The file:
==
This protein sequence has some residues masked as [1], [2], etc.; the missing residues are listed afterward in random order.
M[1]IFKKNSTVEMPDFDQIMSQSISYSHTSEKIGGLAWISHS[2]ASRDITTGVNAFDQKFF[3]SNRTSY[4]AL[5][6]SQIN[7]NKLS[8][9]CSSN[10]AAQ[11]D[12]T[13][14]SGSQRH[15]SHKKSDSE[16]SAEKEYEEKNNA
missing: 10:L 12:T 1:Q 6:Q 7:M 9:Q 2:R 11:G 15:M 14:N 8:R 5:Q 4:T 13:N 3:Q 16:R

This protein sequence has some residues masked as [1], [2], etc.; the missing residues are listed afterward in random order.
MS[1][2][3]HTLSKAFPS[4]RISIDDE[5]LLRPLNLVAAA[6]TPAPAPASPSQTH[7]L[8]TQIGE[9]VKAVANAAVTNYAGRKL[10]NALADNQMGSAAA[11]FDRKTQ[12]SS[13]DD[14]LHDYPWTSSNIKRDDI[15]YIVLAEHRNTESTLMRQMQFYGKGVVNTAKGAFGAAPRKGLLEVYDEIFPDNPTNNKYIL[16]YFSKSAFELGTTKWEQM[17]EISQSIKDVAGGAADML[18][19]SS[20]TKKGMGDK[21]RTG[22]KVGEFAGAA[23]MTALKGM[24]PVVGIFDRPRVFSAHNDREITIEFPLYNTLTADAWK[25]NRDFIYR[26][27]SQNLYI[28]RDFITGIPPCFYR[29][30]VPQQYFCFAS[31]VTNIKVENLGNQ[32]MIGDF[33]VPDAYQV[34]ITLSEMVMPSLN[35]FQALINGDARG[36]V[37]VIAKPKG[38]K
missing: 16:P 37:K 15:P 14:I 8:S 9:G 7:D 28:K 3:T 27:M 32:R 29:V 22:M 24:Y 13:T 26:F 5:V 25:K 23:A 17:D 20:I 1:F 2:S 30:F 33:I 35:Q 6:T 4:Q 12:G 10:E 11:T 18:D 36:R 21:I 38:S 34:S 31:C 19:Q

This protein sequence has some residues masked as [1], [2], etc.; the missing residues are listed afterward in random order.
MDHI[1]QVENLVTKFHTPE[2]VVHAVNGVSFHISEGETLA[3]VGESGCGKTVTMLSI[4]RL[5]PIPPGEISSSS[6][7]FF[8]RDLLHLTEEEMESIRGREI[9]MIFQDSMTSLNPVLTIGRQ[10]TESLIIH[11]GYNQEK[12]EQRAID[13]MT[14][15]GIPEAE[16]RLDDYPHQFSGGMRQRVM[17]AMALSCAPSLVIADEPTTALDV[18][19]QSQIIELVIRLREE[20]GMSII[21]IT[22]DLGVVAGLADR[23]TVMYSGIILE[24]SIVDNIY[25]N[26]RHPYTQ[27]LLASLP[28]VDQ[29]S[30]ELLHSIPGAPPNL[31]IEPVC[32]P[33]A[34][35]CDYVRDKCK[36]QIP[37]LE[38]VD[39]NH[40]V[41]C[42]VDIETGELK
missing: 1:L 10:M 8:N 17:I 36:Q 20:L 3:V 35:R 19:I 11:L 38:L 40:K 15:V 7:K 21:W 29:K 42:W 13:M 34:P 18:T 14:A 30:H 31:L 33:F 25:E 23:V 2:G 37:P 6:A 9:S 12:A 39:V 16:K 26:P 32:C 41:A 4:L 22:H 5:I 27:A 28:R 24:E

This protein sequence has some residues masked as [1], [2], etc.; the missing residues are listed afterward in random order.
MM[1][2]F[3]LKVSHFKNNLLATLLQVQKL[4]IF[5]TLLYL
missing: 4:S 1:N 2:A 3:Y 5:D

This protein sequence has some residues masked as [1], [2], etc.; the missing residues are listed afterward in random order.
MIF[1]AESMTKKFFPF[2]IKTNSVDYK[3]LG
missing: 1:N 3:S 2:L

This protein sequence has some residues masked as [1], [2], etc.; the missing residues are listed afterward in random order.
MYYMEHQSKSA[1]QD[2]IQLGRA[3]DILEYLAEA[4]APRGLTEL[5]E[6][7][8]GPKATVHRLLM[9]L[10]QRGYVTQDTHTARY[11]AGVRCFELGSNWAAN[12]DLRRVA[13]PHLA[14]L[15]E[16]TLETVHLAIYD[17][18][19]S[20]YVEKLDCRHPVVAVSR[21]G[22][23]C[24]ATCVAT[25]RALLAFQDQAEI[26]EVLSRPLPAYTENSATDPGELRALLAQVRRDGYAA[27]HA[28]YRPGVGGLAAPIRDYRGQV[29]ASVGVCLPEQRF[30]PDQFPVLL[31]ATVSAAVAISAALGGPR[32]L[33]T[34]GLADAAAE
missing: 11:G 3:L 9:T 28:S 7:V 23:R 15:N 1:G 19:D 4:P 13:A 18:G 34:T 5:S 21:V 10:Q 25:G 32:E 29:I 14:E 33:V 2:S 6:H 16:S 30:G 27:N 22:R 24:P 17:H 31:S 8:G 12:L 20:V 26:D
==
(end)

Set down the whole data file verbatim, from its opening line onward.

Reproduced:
This protein sequence has some residues masked as [1], [2], etc.; the missing residues are listed afterward in random order.
M[1]IFKKNSTVEMPDFDQIMSQSISYSHTSEKIGGLAWISHS[2]ASRDITTGVNAFDQKFF[3]SNRTSY[4]AL[5][6]SQIN[7]NKLS[8][9]CSSN[10]AAQ[11]D[12]T[13][14]SGSQRH[15]SHKKSDSE[16]SAEKEYEEKNNA
missing: 10:L 12:T 1:Q 6:Q 7:M 9:Q 2:R 11:G 15:M 14:N 8:R 5:Q 4:T 13:N 3:Q 16:R

This protein sequence has some residues masked as [1], [2], etc.; the missing residues are listed afterward in random order.
MS[1][2][3]HTLSKAFPS[4]RISIDDE[5]LLRPLNLVAAA[6]TPAPAPASPSQTH[7]L[8]TQIGE[9]VKAVANAAVTNYAGRKL[10]NALADNQMGSAAA[11]FDRKTQ[12]SS[13]DD[14]LHDYPWTSSNIKRDDI[15]YIVLAEHRNTESTLMRQMQFYGKGVVNTAKGAFGAAPRKGLLEVYDEIFPDNPTNNKYIL[16]YFSKSAFELGTTKWEQM[17]EISQSIKDVAGGAADML[18][19]SS[20]TKKGMGDK[21]RTG[22]KVGEFAGAA[23]MTALKGM[24]PVVGIFDRPRVFSAHNDREITIEFPLYNTLTADAWK[25]NRDFIYR[26][27]SQNLYI[28]RDFITGIPPCFYR[29][30]VPQQYFCFAS[31]VTNIKVENLGNQ[32]MIGDF[33]VPDAYQV[34]ITLSEMVMPSLN[35]FQALINGDARG[36]V[37]VIAKPKG[38]K
missing: 16:P 37:K 15:P 14:I 8:S 9:G 7:D 28:K 3:T 27:M 32:R 29:V 22:M 24:Y 13:T 26:F 5:V 25:K 23:A 17:D 20:I 1:F 2:S 30:F 33:I 35:Q 6:T 4:Q 12:G 10:E 11:T 18:D 36:R 21:I 38:S 34:S 31:C 19:Q

This protein sequence has some residues masked as [1], [2], etc.; the missing residues are listed afterward in random order.
MDHI[1]QVENLVTKFHTPE[2]VVHAVNGVSFHISEGETLA[3]VGESGCGKTVTMLSI[4]RL[5]PIPPGEISSSS[6][7]FF[8]RDLLHLTEEEMESIRGREI[9]MIFQDSMTSLNPVLTIGRQ[10]TESLIIH[11]GYNQEK[12]EQRAID[13]MT[14][15]GIPEAE[16]RLDDYPHQFSGGMRQRVM[17]AMALSCAPSLVIADEPTTALDV[18][19]QSQIIELVIRLREE[20]GMSII[21]IT[22]DLGVVAGLADR[23]TVMYSGIILE[24]SIVDNIY[25]N[26]RHPYTQ[27]LLASLP[28]VDQ[29]S[30]ELLHSIPGAPPNL[31]IEPVC[32]P[33]A[34][35]CDYVRDKCK[36]QIP[37]LE[38]VD[39]NH[40]V[41]C[42]VDIETGELK
missing: 1:L 10:M 8:N 17:I 36:Q 20:L 3:V 35:R 19:I 11:L 38:L 40:K 15:V 7:K 21:W 29:K 42:W 13:M 34:P 18:T 14:A 30:H 31:L 33:F 25:E 23:V 2:G 37:P 6:A 9:S 12:A 39:V 16:K 26:P 32:C 41:A 4:L 22:H 5:I 27:A 28:R 24:E

This protein sequence has some residues masked as [1], [2], etc.; the missing residues are listed afterward in random order.
MM[1][2]F[3]LKVSHFKNNLLATLLQVQKL[4]IF[5]TLLYL
missing: 4:S 1:N 2:A 3:Y 5:D

This protein sequence has some residues masked as [1], [2], etc.; the missing residues are listed afterward in random order.
MIF[1]AESMTKKFFPF[2]IKTNSVDYK[3]LG
missing: 1:N 3:S 2:L

This protein sequence has some residues masked as [1], [2], etc.; the missing residues are listed afterward in random order.
MYYMEHQSKSA[1]QD[2]IQLGRA[3]DILEYLAEA[4]APRGLTEL[5]E[6][7][8]GPKATVHRLLM[9]L[10]QRGYVTQDTHTARY[11]AGVRCFELGSNWAAN[12]DLRRVA[13]PHLA[14]L[15]E[16]TLETVHLAIYD[17][18][19]S[20]YVEKLDCRHPVVAVSR[21]G[22][23]C[24]ATCVAT[25]RALLAFQDQAEI[26]EVLSRPLPAYTENSATDPGELRALLAQVRRDGYAA[27]HA[28]YRPGVGGLAAPIRDYRGQV[29]ASVGVCLPEQRF[30]PDQFPVLL[31]ATVSAAVAISAALGGPR[32]L[33]T[34]GLADAAAE
missing: 11:G 3:L 9:T 28:S 7:V 23:R 15:N 1:G 19:D 4:P 13:A 18:G 34:T 5:S 21:V 10:Q 25:G 32:E 29:I 14:E 33:V 2:S 6:H 16:S 30:G 27:N 22:R 24:P 17:H 31:S 8:G 12:L 20:V 26:D